09-17-2013, 10:34 AM
I had quite a battle with Andy today ... I'm pretty sure I won though.

I haven't been able to work him as much lately - between the bad weather, my own lack of time, and the fact that I can't ride with my ankle being the way it is, he's been spending a lot of time in the paddock. I've been lunging him about twice a week, but the ground's very deep at the moment and there's horses grazing in the only good riding paddock, so I haven't been willing to work him too hard or do anything more than canter.

Today I got him ready to lunge. Put his saddle on, then I ran my hand over his withers and realized that with the girth done up tight, it presses him far too much in that area on either side of his withers. He was visibly concerned with the added bulk of my hand there, which leads me to think he's sore again. He's in a medium gullet English saddle but I think I'm going to need to go for a wide!

I put away the saddle and decided not to lunge him. We did some groundwork, he's getting very good at flexing his head when I ask him to! Then I thought I'd take him for a stroll around the paddocks, just to have something else to do I guess. I only had a little bit of time to spend with him.

When I took him out of his paddock, his head went up and he began to get excited. His stride got quick, he was blowing through his nostrils. He wasn't scared, just full of energy like a shaken up soda bottle and he was excited to be going somewhere. I'm not going to lie, I felt a little bit scared. We were in a narrow raceway between paddocks, and I didn't want to get into a fight with him in there.

After a few metres, I turned him to walk back to his paddock. He immediately began to barge and strike out with his forelegs (not at me, just like he was attempting a Spanish walk), angling his hindquarters in towards me and turning his head away from me. I was getting pretty scared, ok, because he was being unpredictable and I really thought he would kick me. We made it to the gate, I guided him through it, and turned to close it behind me, keeping a close eye on him the whole time. It was well that I did because he REARED, and he had the stubbornest look on his face, like "what's the holdup, hurry up, I want to go back now and you're slowing me down." That's when I realized that I couldn't take him back now. He was being one disrespectful ****e and I needed to deal with it right now.

I got my lunge whip and line and I sent him away. I was angry. The dominant kind of angry, that allows me to look a horse in the eye and do whatever it takes to get them to listen. Andy fought me. He turned his bum towards me and took off. I held on to the rope, leaning my weight back and yanking back with all my might. He was in a rope halter, and it probably saved my life. He yanked me forward, but with my weight and the added weight of my pulling, he couldn't drag me for more than a few strides. If it were a nylon halter, he would have been able to run right through the pressure, but he couldn't with the rope on his nose. I got his head around and tried again, and this time he went where I sent him, off around me at a canter with no boots on. Forget the mud; he was being a spoilt, dangerous horse and he needed a good lesson. Plus he had energy to burn. That was half the problem, he was a Thoroughbred, full of spring grass, and no outlet.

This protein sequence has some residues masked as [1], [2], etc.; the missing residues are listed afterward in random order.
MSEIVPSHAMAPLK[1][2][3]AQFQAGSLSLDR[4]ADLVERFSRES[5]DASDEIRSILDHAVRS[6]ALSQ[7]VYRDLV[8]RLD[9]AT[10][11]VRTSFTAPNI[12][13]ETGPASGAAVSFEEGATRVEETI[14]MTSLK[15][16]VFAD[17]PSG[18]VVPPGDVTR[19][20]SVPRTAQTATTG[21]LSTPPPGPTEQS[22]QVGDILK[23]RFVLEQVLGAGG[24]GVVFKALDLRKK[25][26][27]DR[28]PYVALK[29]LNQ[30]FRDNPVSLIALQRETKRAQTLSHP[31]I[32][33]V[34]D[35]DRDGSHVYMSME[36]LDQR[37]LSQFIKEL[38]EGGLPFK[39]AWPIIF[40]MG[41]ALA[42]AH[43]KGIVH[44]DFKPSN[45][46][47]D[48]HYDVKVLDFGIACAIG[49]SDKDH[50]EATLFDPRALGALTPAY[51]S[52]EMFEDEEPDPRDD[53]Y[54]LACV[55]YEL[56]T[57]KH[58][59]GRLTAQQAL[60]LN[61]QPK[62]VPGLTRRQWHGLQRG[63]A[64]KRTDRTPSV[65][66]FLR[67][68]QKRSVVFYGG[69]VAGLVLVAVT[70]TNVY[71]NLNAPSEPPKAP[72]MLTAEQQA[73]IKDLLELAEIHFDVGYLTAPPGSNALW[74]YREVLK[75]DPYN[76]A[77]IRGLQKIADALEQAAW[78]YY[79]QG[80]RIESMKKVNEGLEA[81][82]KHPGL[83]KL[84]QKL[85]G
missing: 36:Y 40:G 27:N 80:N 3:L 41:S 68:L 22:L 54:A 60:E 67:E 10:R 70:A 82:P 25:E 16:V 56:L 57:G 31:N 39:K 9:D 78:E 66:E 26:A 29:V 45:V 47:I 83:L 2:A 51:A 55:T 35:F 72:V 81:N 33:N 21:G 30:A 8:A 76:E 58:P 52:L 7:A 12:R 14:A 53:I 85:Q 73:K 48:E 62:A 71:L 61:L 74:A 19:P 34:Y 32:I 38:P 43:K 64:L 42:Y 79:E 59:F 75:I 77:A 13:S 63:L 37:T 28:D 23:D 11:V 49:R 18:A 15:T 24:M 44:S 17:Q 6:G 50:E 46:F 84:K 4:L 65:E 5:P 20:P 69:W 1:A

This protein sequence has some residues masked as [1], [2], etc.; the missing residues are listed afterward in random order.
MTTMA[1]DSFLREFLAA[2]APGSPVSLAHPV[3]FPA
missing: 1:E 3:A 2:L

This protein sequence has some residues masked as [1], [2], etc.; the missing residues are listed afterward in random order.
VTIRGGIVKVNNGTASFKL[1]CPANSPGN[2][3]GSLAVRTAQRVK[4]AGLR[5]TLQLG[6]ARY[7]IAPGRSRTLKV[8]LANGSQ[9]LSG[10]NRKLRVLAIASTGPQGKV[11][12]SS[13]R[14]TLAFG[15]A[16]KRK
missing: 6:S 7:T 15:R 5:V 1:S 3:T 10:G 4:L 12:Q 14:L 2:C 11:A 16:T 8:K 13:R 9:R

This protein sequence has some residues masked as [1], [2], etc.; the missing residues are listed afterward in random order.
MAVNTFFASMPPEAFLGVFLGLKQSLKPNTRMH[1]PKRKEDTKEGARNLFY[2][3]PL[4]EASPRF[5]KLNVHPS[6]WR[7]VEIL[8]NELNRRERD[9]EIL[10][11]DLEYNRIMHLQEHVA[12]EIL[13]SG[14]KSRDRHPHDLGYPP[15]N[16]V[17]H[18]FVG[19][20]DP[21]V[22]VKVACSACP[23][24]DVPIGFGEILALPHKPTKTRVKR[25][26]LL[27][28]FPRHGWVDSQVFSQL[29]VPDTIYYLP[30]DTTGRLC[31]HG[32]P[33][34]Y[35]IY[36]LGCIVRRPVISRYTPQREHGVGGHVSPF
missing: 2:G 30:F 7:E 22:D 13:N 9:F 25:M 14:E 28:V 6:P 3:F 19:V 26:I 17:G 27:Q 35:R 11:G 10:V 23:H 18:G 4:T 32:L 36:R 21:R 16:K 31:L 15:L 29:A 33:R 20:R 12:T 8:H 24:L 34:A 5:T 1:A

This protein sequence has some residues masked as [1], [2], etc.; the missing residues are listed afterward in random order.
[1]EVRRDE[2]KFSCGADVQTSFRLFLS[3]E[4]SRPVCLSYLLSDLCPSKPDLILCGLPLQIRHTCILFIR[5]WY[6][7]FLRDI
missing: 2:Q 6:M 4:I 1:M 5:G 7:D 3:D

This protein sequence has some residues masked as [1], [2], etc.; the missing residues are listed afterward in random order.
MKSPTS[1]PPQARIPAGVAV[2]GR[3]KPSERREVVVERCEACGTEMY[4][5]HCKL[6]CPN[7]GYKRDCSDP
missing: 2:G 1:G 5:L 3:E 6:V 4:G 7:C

This played out again several times until he decided to be a good boy. I just want to add that his nose was ok, I'm not strong enough to break it! There were no rope burns on his face afterwards, either. My hands however are another story. Lesson learned, wear gloves! The nylon lunge rope tore my hands to shreds. :( I worked him until he got a sweat going, making him change directions often while on the go. After he stopped paying attention to the horse in the next paddock and began listening to me, I quit lunging. I wasn't satisfied though. I began backing him and making him yield his hindquarters round and round, both ways, until he would begin moving if I only looked at his hindquarters with purposeful intent.

I took him for a walk down the raceway again, back and forth, and he went as quiet as a lamb.

Sorry for the long post. Just thought I'd update you all with our progress! He's normally such a well-mannered guy, but I guess he's never really challenged me that way before. I'd say that most of the issue was his high spirits, but energized or no, it was unacceptable the way he was acting on the ground. I'll add pics next time, I promise!
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    09-17-2013, 12:19 PM
What are you feeding this horse? TBs are very responsive to the amount of supplemental feeding they get. These horses were bred to run and he needs liberal turnout to blow it off, not in a roundpen but a good size arena or pasture.